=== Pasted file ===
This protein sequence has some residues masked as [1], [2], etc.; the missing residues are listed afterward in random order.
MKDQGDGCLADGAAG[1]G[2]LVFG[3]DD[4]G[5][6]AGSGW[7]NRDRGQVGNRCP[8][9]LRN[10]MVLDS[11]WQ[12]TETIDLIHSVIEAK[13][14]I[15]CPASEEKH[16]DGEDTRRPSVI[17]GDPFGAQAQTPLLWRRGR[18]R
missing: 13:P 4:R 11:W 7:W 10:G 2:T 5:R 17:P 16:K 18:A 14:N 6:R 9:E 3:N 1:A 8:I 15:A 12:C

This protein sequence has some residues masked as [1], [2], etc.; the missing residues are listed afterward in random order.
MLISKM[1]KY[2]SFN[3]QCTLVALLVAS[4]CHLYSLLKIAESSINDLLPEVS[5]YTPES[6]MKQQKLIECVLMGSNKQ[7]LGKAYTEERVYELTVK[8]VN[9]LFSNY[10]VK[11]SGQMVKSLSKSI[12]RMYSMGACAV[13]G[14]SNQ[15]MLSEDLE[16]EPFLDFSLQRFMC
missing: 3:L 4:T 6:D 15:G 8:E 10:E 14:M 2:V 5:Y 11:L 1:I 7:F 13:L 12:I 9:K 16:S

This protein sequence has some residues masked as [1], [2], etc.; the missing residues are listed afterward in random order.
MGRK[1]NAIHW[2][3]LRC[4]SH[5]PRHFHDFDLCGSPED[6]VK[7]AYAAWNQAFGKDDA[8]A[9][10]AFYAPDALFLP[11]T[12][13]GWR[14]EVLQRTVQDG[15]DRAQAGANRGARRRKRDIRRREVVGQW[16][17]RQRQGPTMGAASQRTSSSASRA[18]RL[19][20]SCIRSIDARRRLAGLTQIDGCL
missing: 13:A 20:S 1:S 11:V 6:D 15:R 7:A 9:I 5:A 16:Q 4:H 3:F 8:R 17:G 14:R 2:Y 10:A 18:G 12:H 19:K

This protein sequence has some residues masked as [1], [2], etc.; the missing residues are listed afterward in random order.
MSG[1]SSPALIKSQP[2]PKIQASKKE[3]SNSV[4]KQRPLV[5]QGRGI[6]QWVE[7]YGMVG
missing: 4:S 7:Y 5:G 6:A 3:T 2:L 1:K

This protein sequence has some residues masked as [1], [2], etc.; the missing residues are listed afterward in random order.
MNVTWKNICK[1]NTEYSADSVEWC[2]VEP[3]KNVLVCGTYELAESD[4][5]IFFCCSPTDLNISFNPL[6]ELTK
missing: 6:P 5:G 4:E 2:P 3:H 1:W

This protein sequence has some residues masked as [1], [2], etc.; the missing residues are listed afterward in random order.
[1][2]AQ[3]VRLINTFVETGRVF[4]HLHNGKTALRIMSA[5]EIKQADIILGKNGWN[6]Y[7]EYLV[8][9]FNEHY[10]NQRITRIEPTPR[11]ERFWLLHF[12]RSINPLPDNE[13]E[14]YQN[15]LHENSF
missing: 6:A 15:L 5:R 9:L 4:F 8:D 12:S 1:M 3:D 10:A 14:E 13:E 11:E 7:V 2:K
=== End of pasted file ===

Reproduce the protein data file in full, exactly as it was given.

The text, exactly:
This protein sequence has some residues masked as [1], [2], etc.; the missing residues are listed afterward in random order.
MKDQGDGCLADGAAG[1]G[2]LVFG[3]DD[4]G[5][6]AGSGW[7]NRDRGQVGNRCP[8][9]LRN[10]MVLDS[11]WQ[12]TETIDLIHSVIEAK[13][14]I[15]CPASEEKH[16]DGEDTRRPSVI[17]GDPFGAQAQTPLLWRRGR[18]R
missing: 13:P 4:R 11:W 7:W 10:G 2:T 5:R 17:P 16:K 18:A 14:N 6:R 9:E 3:N 1:A 8:I 15:A 12:C

This protein sequence has some residues masked as [1], [2], etc.; the missing residues are listed afterward in random order.
MLISKM[1]KY[2]SFN[3]QCTLVALLVAS[4]CHLYSLLKIAESSINDLLPEVS[5]YTPES[6]MKQQKLIECVLMGSNKQ[7]LGKAYTEERVYELTVK[8]VN[9]LFSNY[10]VK[11]SGQMVKSLSKSI[12]RMYSMGACAV[13]G[14]SNQ[15]MLSEDLE[16]EPFLDFSLQRFMC
missing: 3:L 4:T 6:D 15:G 8:E 10:E 14:M 2:V 5:Y 11:L 1:I 7:F 13:L 12:I 9:K 16:S

This protein sequence has some residues masked as [1], [2], etc.; the missing residues are listed afterward in random order.
MGRK[1]NAIHW[2][3]LRC[4]SH[5]PRHFHDFDLCGSPED[6]VK[7]AYAAWNQAFGKDDA[8]A[9][10]AFYAPDALFLP[11]T[12][13]GWR[14]EVLQRTVQDG[15]DRAQAGANRGARRRKRDIRRREVVGQW[16][17]RQRQGPTMGAASQRTSSSASRA[18]RL[19][20]SCIRSIDARRRLAGLTQIDGCL
missing: 13:A 20:S 1:S 11:V 6:D 15:R 7:A 9:I 5:A 16:Q 4:H 3:F 8:R 17:G 14:R 2:Y 10:A 18:G 12:H 19:K

This protein sequence has some residues masked as [1], [2], etc.; the missing residues are listed afterward in random order.
MSG[1]SSPALIKSQP[2]PKIQASKKE[3]SNSV[4]KQRPLV[5]QGRGI[6]QWVE[7]YGMVG
missing: 4:S 7:Y 5:G 6:A 3:T 2:L 1:K

This protein sequence has some residues masked as [1], [2], etc.; the missing residues are listed afterward in random order.
MNVTWKNICK[1]NTEYSADSVEWC[2]VEP[3]KNVLVCGTYELAESD[4][5]IFFCCSPTDLNISFNPL[6]ELTK
missing: 6:P 5:G 4:E 2:P 3:H 1:W

This protein sequence has some residues masked as [1], [2], etc.; the missing residues are listed afterward in random order.
[1][2]AQ[3]VRLINTFVETGRVF[4]HLHNGKTALRIMSA[5]EIKQADIILGKNGWN[6]Y[7]EYLV[8][9]FNEHY[10]NQRITRIEPTPR[11]ERFWLLHF[12]RSINPLPDNE[13]E[14]YQN[15]LHENSF
missing: 6:A 15:L 5:R 9:L 4:F 8:D 12:S 1:M 3:D 10:A 14:E 13:E 11:E 7:V 2:K